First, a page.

The passions are defined by the ancient monastics as those terrible temptations that blind us to love. They keep us from loving God, others and ourselves.
The eight passions defined by the ancients are: gluttony, avarice, impurity, anger, depression, acedia, vainglory, and pride. The ancients believed there were other passions – some we did not have control over like sleeping and eating, but the passions we can overcome through contemplative disciplines are the ones we will focus on here.
What passions blind us? What passions are at work stealing our freedom to love fully and perfectly? Let’s spend a few moments chewing on the first passion: Gluttony
Gluttony is the first passion Evagrius of Pontus lists in the 4th century AD. Evagrius and many others in the ancient world were convinced the first sin of Adam and Eve was gluttony. Gluttony was a broad term for the monastics. It meant, of course, overeating, but more fundamentally, it was connected to too much variety in your diet. Gluttony suggested an obsession with food that had nothing to do with actual physical need.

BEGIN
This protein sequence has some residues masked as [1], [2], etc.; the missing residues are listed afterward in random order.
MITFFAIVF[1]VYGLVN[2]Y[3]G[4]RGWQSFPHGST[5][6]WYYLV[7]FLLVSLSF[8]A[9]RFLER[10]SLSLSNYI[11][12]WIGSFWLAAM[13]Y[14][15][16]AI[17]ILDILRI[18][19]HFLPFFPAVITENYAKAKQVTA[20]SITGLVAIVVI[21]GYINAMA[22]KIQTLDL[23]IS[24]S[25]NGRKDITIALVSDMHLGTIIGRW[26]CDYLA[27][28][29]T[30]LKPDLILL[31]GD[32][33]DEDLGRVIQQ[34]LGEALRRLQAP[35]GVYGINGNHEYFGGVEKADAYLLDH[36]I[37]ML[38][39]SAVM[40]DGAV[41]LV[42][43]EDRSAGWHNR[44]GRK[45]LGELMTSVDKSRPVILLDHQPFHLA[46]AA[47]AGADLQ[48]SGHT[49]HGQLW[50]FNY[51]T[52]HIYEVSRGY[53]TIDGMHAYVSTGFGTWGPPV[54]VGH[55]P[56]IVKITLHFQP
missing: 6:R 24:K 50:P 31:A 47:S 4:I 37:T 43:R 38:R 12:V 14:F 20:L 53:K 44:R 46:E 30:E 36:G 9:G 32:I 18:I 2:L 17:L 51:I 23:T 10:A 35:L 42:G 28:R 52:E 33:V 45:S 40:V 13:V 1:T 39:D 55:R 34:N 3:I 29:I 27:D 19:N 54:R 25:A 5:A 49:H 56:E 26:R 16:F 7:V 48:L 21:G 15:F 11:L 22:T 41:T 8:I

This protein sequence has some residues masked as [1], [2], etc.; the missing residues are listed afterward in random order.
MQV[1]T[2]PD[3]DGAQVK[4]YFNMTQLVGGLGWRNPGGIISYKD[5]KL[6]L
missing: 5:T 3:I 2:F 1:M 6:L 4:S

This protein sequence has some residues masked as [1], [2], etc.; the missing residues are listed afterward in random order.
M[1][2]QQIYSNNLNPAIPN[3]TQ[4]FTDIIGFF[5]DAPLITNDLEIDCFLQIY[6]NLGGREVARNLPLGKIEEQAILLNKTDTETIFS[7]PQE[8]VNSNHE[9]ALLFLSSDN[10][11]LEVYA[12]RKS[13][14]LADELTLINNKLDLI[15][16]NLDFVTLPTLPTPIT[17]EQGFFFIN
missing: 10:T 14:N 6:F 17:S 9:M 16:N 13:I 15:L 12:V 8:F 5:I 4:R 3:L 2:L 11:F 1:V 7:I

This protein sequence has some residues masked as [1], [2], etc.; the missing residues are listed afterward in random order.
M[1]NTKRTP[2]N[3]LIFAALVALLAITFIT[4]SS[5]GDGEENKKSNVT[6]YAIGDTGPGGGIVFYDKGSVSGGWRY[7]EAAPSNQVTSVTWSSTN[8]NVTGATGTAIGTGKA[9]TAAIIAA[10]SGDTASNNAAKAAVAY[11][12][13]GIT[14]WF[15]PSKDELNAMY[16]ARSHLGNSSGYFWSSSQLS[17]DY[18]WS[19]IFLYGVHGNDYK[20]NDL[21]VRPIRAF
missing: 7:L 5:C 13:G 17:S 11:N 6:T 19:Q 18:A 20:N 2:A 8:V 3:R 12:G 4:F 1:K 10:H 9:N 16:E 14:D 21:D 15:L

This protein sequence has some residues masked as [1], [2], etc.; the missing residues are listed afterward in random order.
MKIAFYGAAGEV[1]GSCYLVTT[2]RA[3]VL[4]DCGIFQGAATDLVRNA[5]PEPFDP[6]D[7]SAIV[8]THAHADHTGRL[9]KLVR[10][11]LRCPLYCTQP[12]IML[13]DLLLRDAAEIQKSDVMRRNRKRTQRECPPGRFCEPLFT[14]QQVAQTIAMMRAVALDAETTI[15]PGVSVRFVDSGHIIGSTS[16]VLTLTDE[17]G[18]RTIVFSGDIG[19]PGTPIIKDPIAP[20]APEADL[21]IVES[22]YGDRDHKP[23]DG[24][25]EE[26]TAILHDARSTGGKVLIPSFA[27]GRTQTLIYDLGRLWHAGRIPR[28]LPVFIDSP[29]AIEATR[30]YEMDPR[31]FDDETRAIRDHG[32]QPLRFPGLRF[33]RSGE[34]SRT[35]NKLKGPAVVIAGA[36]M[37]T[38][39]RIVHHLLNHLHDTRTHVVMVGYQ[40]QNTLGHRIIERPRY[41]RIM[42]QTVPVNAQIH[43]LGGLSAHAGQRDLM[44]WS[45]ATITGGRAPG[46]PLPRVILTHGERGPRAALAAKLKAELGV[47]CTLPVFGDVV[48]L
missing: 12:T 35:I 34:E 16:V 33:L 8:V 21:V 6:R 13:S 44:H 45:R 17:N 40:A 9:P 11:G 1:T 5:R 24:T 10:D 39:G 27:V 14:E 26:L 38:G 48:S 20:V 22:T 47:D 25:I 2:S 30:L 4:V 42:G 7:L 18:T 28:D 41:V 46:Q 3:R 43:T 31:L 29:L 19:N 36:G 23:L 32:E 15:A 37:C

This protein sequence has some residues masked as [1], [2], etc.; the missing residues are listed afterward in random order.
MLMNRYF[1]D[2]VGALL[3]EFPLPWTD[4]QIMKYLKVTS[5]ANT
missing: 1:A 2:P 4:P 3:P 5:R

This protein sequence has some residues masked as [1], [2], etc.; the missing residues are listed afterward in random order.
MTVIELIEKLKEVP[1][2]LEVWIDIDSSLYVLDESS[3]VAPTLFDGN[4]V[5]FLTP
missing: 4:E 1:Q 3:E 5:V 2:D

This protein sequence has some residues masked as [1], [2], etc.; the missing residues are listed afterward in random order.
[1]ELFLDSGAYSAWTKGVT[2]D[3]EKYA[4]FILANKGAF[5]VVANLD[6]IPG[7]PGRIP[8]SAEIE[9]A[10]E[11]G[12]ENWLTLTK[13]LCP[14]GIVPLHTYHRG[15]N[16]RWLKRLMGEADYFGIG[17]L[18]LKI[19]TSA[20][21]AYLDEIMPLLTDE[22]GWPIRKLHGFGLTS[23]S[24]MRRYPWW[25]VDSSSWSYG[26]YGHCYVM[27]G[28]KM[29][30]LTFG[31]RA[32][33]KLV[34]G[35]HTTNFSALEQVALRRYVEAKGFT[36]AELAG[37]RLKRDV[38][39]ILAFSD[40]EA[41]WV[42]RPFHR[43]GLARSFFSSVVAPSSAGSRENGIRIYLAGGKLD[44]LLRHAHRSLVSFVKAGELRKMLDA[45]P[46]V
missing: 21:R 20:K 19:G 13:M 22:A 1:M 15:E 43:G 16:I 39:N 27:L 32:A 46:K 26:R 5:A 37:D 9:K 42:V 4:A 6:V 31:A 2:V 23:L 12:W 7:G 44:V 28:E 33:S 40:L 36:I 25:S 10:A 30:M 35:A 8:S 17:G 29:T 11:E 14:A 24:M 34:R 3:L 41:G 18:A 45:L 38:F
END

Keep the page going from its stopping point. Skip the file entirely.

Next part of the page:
Gluttony is very simply about allowing food control us; occupying our time and attention that needs to be given elsewhere. Evagrius suggests gluttony is the desire for more than we need, more than God designed for us, which is why it is seen as the first sin of Adam and Eve. They had been given what they needed, but they longed for more – this was not avarice or greed, rather a hunger to have/be more than was needed.
I live on St. Simons Island, Georgia. We are a resort community with a lot of great restaurants. When I first moved here in 2009, I was told St. Simons is for the “newly-wed, nearly-dead, and overly-fed.” And they were right! I’ve had to think about how much time and/or money I’ve spend on eating or planning to eat.
How do elaborate, expansive meals cause us to think less about the real food needs of those around us? Do we eat or desire more than we should?